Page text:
Mind mapping as a past time…or not

I don’t know about you, but there are some times in my life when I feel as if thousands (I mean THOUSANDS) of ideas are running through my head. I pride myself on my velocity in thinking… but it is in these times when I just feel like I have to start to write it all down to sort through my thoughts. I have tried many things – voice notes on my Android, Evernote, phone apps, Dream Boarding/Vision Boarding, blogging, list making, extreme list making, journaling… you name it, I have probably tried it or at least given some thought to doing so.

There is one technique that seems to trump them all in my experience. That is mind mapping. I was first introduced to mind mapping in a cultural entrepreneurship class at Arizona State University. We learned that in some cultures, maps were often drawn with a stick or finger in the ground to demonstrate the physical location of where things are. This process is also used to teach people who do not have another tool to teach from, such as a white board or chalkboard. Then to go one more step further – to draw or map ideas on the ground as a form of idea organization. Imagine that. And who said playing in the dirt wasn’t fun (and useful)?

As much as I would love to join in the fun – Arizona desert sand is a bit hard to work with  – and I might get burnt while sitting outside too long. So I decided to use my bathroom mirror. I found some old lipstick and used a dry erase marker and went to town.

It was an exhilarating and yet calming exercise for me. Before I decided on the mirror – I can’t tell you how many random pieces of paper and to do lists I used (unsuccessfully) to try and sort through my thoughts. The mirror was much better. It felt amazing to put a tangible picture to my rapid series of thoughts. I realized I achieved nearly all of my goals I set out to achieve as a child by the time I was 24 and now I had not set new goals. I was really excited to realize I had achieved so much already – but was frustrated about not feeling led to move forward in any particular direction. I felt like I was drowning in my thoughts – swept in one direction then in another. I hadn’t realized that I was in fact making progress towards completing tasks on my to-do lists, but not necessarily on my path to reach my long-term dreams – until I did this exercise.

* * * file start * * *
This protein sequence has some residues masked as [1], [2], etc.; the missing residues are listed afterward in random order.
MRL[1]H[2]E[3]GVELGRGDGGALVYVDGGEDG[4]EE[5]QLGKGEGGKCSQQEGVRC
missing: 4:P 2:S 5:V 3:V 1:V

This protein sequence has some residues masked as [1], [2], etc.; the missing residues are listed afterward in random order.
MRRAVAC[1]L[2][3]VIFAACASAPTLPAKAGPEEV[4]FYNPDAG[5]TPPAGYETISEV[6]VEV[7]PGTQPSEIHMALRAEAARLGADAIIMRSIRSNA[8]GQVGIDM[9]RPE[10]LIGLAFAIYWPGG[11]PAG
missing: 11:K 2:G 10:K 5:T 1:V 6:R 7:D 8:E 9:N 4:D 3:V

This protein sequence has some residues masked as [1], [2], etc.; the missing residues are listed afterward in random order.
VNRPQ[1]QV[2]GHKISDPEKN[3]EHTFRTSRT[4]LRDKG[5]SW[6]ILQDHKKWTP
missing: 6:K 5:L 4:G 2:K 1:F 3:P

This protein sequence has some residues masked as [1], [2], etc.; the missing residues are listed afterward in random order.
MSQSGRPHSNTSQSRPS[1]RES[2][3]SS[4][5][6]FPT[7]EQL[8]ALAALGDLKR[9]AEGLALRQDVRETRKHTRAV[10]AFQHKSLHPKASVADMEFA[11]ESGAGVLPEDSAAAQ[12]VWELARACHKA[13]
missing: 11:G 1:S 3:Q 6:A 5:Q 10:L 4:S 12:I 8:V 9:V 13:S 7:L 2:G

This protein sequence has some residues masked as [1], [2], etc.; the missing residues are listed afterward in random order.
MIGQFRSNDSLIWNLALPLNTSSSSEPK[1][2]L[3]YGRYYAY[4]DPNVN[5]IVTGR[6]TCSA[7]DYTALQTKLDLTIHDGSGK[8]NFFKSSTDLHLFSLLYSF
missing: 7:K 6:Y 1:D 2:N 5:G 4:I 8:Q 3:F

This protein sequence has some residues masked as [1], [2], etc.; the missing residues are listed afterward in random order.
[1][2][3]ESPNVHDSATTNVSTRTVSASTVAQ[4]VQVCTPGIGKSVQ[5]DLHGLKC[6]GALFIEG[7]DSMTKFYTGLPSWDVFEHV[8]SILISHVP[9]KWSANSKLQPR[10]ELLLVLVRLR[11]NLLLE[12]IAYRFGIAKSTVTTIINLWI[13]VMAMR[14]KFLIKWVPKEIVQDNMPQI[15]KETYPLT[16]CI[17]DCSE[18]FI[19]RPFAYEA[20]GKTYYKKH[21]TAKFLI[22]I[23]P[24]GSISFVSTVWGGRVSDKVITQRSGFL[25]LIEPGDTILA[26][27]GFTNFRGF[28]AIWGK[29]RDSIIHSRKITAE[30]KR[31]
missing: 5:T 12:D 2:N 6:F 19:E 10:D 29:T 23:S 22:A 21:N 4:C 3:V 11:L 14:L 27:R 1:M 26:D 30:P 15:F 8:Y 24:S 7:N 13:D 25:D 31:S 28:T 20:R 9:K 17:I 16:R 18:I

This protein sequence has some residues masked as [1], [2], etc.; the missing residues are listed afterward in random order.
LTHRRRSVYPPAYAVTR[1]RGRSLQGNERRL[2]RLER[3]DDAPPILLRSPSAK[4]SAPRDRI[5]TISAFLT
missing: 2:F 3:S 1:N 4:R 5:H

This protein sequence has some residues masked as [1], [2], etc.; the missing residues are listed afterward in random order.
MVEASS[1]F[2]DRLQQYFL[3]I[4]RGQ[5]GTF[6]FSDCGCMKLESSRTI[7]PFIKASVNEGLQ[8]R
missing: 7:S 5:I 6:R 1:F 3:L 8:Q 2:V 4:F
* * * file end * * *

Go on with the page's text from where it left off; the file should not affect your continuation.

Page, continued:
My mind map mirror was so helpful that I decided to make an even bigger one. You might ask how I went about doing this? Well… the thought did cross my mind to use an entire wall and paint it, but then I realized I might get paint on the floor, I have to go buy the paint that could potentially find its way on the floor…etc. Then a friend suggested I go buy those giant post-it notes. Now I have to side note this and say that I have a secret obsession for post-it notes. I love writing lists and notes to myself – and really enjoy the variety of sizes and colors that post-it notes has to offer – now back to the story. I decided to take every mind map bubble and create a sticky note just for it. The idea was to use the first mind map (mirror) as the big high level strategy, then create smaller and smaller strategies until I had exactly which steps I could take today to start acting towards achieving my goals. This is a work in progress, but my goal is to cover the entire wall with sticky notes (ok really it is to figure out what to do – but I think it would make a great picture). I will post it when my masterpiece is complete. Muhahaahaa 🙂

For my fellow blog reading history buffs – A little history lesson on the origin and life path of mind maps – the technical definition of mind mapping is ‘a form of visual thinking done by writing one’s ideas down in the form of pictures or other graphical representation in order to get as clear a picture of the subject in question as possible.’  Mind mapping is not new – it has actually been around for centuries – a philosopher, Porphyry of Tyros, was thought to be the first mind mapper and he is ridiculously old (3rd century BC). Interesting how we find some ‘really old’ concepts still effective today. Other more popular mind mappers are the great Leonardo da Vinci, Dr. Collins (apparently the Father of Modern Mapping – because he decided to publish his ancestors’ work), and Tony Buzan (1960’s British psychologist).

Now a days, you don’t find many people playing in the dirt to figure out their life stories – but rather using technology — mind mapping software and smart phone apps. iMindMapNovaMind, Mind Map Memo, MindMeister, iThoughts, SimpleMind+, iBlueSky 

If I were you – I would evaluate where you are in life right now. Is it where you want to be? Where are you going? Is it where you want to go? Have you ever thought about it? Now is the time – because tomorrow never happens.

My challenge to you is to go home and make your own mind map – share a link or post a picture here. I’d love to support you in reaching those goals!!!

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